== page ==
Even for those used to poring over prison inspection reports, the shocking descriptions of conditions at HMP Birmingham make for a difficult read. Rat infestations, unattended blood and vomit spills, and out-of-control levels of violence and drug use mark a new low point.
So deep are the failings at the privately-run prison that the government has been forced to bring it back in-house. Two flagship justice privatisations have now run aground this summer. The government cancelled the privatised probation contracts two years early. Despite a £500m bailout over the past 12 months, the contracted companies were failing to tackle reoffending. The Conservative Party’s addiction to privatisation and outsourcing is proving far too costly.
HMP Birmingham was the first publicly-run prison transferred to the private sector. That’s what should make this a watershed moment. The admission by the government that it needs to be brought back in-house to begin recovery is an admission of a wider policy failure. The Conservatives’ hope that the prison will be returned to G4S, the company running it, after six months is a sign of how this government remains soft on big business profiting at the public expense.
The crisis at Birmingham prison is not simply a localised one: G4S has failed across the justice sector. It has been forced to give up youth prisons after abuse allegations. Horrific treatment at immigration detention centres has been exposed. The security giant is still under investigation by the Serious Fraud Office for its role in an electronic tagging scandal that included charging for dead people. Its role in our justice system should have ended there and then.
But this goes much beyond the failings of just one company – it is the failure of an entire ideology. Before its collapse, Carillon was contracted to carry out prison maintenance works. Windows remained broken and toilets unusable, but it was still handed tens of millions even after ministers acknowledged it was failing to meet basic targets. The Sodexo-run Peterborough prison recently became the first women’s jail in years deemed to be insufficiently safe. Serco was forced to repay millions after scandals in contracts for tagging and, separately, escorting prisoners to court.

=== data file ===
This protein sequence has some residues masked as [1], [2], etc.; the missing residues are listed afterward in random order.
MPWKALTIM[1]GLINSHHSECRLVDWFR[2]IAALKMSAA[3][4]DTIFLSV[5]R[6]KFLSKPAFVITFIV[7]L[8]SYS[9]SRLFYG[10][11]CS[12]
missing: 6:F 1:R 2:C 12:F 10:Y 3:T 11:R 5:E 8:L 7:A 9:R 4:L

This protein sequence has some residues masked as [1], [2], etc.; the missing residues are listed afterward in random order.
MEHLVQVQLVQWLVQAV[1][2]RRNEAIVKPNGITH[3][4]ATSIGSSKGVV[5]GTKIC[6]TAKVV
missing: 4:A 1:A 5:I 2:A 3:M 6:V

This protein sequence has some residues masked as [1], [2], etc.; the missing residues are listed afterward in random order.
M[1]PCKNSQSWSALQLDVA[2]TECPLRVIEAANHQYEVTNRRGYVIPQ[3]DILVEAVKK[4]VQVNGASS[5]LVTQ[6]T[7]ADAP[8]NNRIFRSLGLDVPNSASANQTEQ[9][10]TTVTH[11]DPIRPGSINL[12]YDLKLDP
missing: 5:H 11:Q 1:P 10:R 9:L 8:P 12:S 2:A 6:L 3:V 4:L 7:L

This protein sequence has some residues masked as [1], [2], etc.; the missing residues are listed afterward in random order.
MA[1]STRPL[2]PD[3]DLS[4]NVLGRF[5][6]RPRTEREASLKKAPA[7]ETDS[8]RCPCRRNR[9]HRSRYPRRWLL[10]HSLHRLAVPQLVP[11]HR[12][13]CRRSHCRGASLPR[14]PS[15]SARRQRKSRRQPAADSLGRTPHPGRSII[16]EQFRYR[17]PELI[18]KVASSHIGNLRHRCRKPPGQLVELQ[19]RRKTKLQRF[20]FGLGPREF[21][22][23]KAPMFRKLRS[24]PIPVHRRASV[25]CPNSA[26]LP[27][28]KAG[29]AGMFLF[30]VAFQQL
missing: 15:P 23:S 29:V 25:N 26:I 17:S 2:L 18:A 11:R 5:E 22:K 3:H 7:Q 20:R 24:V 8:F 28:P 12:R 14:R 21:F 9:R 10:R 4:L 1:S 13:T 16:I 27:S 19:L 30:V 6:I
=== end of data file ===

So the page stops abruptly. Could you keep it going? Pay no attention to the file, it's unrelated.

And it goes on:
Nobody claims that ending the role of the private sector in our prisons is itself a silver bullet. Violence and self-harm are at record levels across the entire prisons estate, with an assault recorded every 20 minutes. The number of prisons labelled as being of “serious concern” is at its highest in years. Slashing hundreds of millions of pounds from prison budgets and the axing of thousands of staff with tens of thousands of years’ of experience are key drivers of this crisis. Without tackling those, many prisons will continue to underperform.
But ending privatisation is a necessary step in addressing our national prisons emergency. PFI-style schemes use money that should be used to keep our communities safe, not make multinational shareholders happy. And the lack of accountability that goes hand in hand with privatisation, as HMP Birmingham shows, makes a national plan for improving our prisons even harder to deliver.
After events this summer, the government should now announce a moratorium on all further privatisation in the justice sector. It should also undertake an independent inquiry into all current privatised justice contracts to ensure they are not failing those they are meant to serve and ripping off the taxpayer.
Instead, prison privatisation is set to be ramped up. The government recently announced plans for a new private prison and is considering up to four more. We even have a new justice minister who was once a chief spin doctor for Serco, the corporate giant with £3.6bn of justice contracts.
Labour has made it clear – including to those who wish to bid for any new private prisons – that in office we will end the discredited outsourcing of prison maintenance works, oppose the building of more private prisons and bring the wasteful PFI schemes back in-house.
I personally abhor the concept of incarcerating people for profit. Events at HMP Birmingham show that, beyond the moral argument, it simply doesn’t work. It is time to end the Americanisation of our justice system and instead ensure that keeping communities safe takes precedence over making profits for mega-corporations.
Richard Burgon is Labour’s shadow justice secretary